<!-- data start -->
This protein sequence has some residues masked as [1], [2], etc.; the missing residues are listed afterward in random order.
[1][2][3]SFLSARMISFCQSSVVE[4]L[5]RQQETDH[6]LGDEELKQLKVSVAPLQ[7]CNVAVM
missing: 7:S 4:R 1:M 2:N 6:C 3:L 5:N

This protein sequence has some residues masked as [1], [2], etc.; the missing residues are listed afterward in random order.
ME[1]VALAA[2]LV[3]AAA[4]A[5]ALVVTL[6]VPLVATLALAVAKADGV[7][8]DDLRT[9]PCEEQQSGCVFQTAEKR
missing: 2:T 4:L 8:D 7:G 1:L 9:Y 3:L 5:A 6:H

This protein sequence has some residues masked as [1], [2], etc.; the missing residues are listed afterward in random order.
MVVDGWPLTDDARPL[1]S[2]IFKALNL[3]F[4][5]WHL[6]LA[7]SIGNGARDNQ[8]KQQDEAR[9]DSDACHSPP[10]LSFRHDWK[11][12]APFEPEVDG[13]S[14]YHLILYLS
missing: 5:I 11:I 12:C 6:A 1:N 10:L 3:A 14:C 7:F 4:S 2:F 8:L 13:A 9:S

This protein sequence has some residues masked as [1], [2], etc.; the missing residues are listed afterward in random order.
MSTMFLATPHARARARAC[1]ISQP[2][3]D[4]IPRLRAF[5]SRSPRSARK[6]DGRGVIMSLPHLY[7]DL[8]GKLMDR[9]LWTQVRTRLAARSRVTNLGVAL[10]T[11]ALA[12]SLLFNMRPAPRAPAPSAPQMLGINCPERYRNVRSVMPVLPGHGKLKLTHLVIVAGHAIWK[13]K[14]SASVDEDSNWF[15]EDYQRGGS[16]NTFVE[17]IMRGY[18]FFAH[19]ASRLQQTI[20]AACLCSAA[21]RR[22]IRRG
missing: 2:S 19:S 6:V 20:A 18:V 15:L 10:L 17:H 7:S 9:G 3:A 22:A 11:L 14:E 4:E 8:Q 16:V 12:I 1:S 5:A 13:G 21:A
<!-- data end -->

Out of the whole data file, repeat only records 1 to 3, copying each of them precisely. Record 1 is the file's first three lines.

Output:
This protein sequence has some residues masked as [1], [2], etc.; the missing residues are listed afterward in random order.
[1][2][3]SFLSARMISFCQSSVVE[4]L[5]RQQETDH[6]LGDEELKQLKVSVAPLQ[7]CNVAVM
missing: 7:S 4:R 1:M 2:N 6:C 3:L 5:N

This protein sequence has some residues masked as [1], [2], etc.; the missing residues are listed afterward in random order.
ME[1]VALAA[2]LV[3]AAA[4]A[5]ALVVTL[6]VPLVATLALAVAKADGV[7][8]DDLRT[9]PCEEQQSGCVFQTAEKR
missing: 2:T 4:L 8:D 7:G 1:L 9:Y 3:L 5:A 6:H

This protein sequence has some residues masked as [1], [2], etc.; the missing residues are listed afterward in random order.
MVVDGWPLTDDARPL[1]S[2]IFKALNL[3]F[4][5]WHL[6]LA[7]SIGNGARDNQ[8]KQQDEAR[9]DSDACHSPP[10]LSFRHDWK[11][12]APFEPEVDG[13]S[14]YHLILYLS
missing: 5:I 11:I 12:C 6:A 1:N 10:L 3:A 14:C 7:F 4:S 2:F 8:L 13:A 9:S